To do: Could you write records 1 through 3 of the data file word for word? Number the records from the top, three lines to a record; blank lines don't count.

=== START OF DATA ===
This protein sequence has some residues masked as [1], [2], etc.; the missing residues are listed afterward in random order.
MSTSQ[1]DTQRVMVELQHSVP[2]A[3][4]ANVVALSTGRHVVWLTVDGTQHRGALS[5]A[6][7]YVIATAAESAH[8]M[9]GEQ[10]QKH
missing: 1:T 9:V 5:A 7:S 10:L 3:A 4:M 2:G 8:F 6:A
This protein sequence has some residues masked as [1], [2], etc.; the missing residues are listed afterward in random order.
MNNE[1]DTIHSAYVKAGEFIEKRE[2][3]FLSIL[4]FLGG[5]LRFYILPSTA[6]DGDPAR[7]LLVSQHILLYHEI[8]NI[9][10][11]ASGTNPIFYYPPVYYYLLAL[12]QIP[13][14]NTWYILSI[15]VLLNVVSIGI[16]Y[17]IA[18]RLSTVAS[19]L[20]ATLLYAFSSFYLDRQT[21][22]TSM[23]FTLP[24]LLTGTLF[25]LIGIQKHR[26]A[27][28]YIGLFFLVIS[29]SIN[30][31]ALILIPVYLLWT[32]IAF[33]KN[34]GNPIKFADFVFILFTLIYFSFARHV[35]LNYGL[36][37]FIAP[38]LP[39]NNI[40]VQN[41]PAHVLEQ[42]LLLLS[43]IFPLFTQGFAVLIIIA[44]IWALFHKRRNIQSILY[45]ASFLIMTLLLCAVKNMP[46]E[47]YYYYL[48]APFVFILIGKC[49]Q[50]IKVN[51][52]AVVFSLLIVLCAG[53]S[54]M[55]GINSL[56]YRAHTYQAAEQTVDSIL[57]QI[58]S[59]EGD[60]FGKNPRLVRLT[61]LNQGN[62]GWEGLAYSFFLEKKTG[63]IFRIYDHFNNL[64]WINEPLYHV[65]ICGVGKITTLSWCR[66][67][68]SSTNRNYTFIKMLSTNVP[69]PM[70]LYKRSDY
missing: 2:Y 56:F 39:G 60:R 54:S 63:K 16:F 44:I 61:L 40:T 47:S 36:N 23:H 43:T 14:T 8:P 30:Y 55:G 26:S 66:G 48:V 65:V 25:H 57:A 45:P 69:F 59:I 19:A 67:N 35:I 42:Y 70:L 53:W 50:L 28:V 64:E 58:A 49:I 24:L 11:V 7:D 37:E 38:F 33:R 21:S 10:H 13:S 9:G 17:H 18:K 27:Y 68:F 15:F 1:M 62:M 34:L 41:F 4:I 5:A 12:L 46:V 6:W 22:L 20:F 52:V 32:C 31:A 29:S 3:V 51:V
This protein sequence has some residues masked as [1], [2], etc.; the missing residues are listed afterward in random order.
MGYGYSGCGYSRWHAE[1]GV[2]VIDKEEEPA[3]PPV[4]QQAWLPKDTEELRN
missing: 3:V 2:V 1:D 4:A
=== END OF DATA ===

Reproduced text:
This protein sequence has some residues masked as [1], [2], etc.; the missing residues are listed afterward in random order.
MSTSQ[1]DTQRVMVELQHSVP[2]A[3][4]ANVVALSTGRHVVWLTVDGTQHRGALS[5]A[6][7]YVIATAAESAH[8]M[9]GEQ[10]QKH
missing: 1:T 9:V 5:A 7:S 10:L 3:A 4:M 2:G 8:F 6:A
This protein sequence has some residues masked as [1], [2], etc.; the missing residues are listed afterward in random order.
MNNE[1]DTIHSAYVKAGEFIEKRE[2][3]FLSIL[4]FLGG[5]LRFYILPSTA[6]DGDPAR[7]LLVSQHILLYHEI[8]NI[9][10][11]ASGTNPIFYYPPVYYYLLAL[12]QIP[13][14]NTWYILSI[15]VLLNVVSIGI[16]Y[17]IA[18]RLSTVAS[19]L[20]ATLLYAFSSFYLDRQT[21][22]TSM[23]FTLP[24]LLTGTLF[25]LIGIQKHR[26]A[27][28]YIGLFFLVIS[29]SIN[30][31]ALILIPVYLLWT[32]IAF[33]KN[34]GNPIKFADFVFILFTLIYFSFARHV[35]LNYGL[36][37]FIAP[38]LP[39]NNI[40]VQN[41]PAHVLEQ[42]LLLLS[43]IFPLFTQGFAVLIIIA[44]IWALFHKRRNIQSILY[45]ASFLIMTLLLCAVKNMP[46]E[47]YYYYL[48]APFVFILIGKC[49]Q[50]IKVN[51][52]AVVFSLLIVLCAG[53]S[54]M[55]GINSL[56]YRAHTYQAAEQTVDSIL[57]QI[58]S[59]EGD[60]FGKNPRLVRLT[61]LNQGN[62]GWEGLAYSFFLEKKTG[63]IFRIYDHFNNL[64]WINEPLYHV[65]ICGVGKITTLSWCR[66][67][68]SSTNRNYTFIKMLSTNVP[69]PM[70]LYKRSDY
missing: 2:Y 56:F 39:G 60:R 54:S 63:K 16:F 44:I 61:L 40:T 47:S 36:N 23:H 43:T 14:T 8:P 30:Y 55:G 26:S 66:G 48:V 65:V 25:H 57:A 45:P 69:F 59:I 19:A 67:N 35:I 42:Y 70:L 53:W 50:L 28:V 64:E 58:A 49:I 24:L 11:V 7:D 37:E 38:F 33:R 21:S 10:H 13:S 9:G 17:H 18:K 27:Y 68:F 15:F 1:M 62:M 34:L 41:F 4:I 5:A 12:L 46:V 6:W 22:L 20:F 52:V 32:C 31:A 29:S 3:V 51:V
This protein sequence has some residues masked as [1], [2], etc.; the missing residues are listed afterward in random order.
MGYGYSGCGYSRWHAE[1]GV[2]VIDKEEEPA[3]PPV[4]QQAWLPKDTEELRN
missing: 3:V 2:V 1:D 4:A